From Mr. Beast to Kylie Jenner to Rihanna, the smartest celebrities and influencers don’t make their wealth from celebrity or influence. That’s a mug’s game. They get wealthy by using their influence to sell their own products. They seize the means of production, which is where the money is in capitalism. Doing anything else — no matter how well — makes you just another product.
The core ‘secret’ of capitalism is in the name. Capital. Broadly ‘things that make things’, but more specifically, “those durable produced goods that are in turn used as productive inputs for further production of goods and services.” Capitalism is really a machine world, not a human world, and labor is just another energy input. Having valuable labor is like having a barrel of oil. Nice, but a finite resource.
As car YouTuber Doug DeMurro said about starting his own car-trading website:
No matter how hot you think you are right now, the audience will get tired of you. You will wish that you had done this. And I don’t think that you want to be sitting there in five years, when your videos are getting a quarter of the views they are, saying ‘damn, I wish I had tried something.’ This is the conversation I’m having with all my friends who are on YouTube now. I’m telling them, you need to get, to take your audience and do something like what I did, and monetize them. Take them somewhere that you can control.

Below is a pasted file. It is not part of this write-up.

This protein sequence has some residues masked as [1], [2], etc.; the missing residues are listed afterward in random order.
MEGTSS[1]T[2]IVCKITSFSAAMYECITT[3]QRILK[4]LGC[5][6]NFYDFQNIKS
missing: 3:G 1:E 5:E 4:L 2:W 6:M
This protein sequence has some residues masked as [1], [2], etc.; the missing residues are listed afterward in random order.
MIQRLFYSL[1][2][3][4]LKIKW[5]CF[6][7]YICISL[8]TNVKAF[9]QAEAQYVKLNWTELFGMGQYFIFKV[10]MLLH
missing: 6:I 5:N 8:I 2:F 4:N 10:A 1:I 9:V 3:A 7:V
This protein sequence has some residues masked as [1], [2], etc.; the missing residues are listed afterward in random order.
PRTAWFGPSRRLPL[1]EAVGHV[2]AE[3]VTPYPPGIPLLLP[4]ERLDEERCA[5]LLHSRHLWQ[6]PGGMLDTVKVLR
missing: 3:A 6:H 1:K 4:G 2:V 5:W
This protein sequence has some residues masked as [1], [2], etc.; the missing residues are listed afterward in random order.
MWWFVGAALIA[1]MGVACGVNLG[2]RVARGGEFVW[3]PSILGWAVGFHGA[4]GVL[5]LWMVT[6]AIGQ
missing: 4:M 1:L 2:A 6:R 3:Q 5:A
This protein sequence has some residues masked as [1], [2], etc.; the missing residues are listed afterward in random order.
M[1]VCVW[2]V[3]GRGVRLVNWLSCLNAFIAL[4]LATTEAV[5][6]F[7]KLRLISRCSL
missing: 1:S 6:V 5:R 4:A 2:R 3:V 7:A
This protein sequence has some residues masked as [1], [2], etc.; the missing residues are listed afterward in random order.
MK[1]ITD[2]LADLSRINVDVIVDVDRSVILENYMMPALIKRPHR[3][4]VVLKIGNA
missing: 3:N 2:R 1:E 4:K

This is something he did with Cars & Bids, what Mr. Beast did with chocolates, what Kylie and Rihanna did with makeup/fashion, what 50 Cent did with vitamin water, what many celebrities do with vodka and tequila. Ultimately a celebrity or influencer is just an advertiser, which is not the business end of business. It’s an expense, which is the first thing that gets cut. Any worker — no matter how famous — is still a worker at the end of the day, not a bona fide capitalist.
In Das Kapital, Marx describes a dance of commodities and money, and where to cut in (if you’re reading him cynically). In the dance of artificial beings, humans merely ‘stand-in’ for them, where they can collect the energy effluents (the ‘congealed blood’ of labor, really). As he describes a capitalist: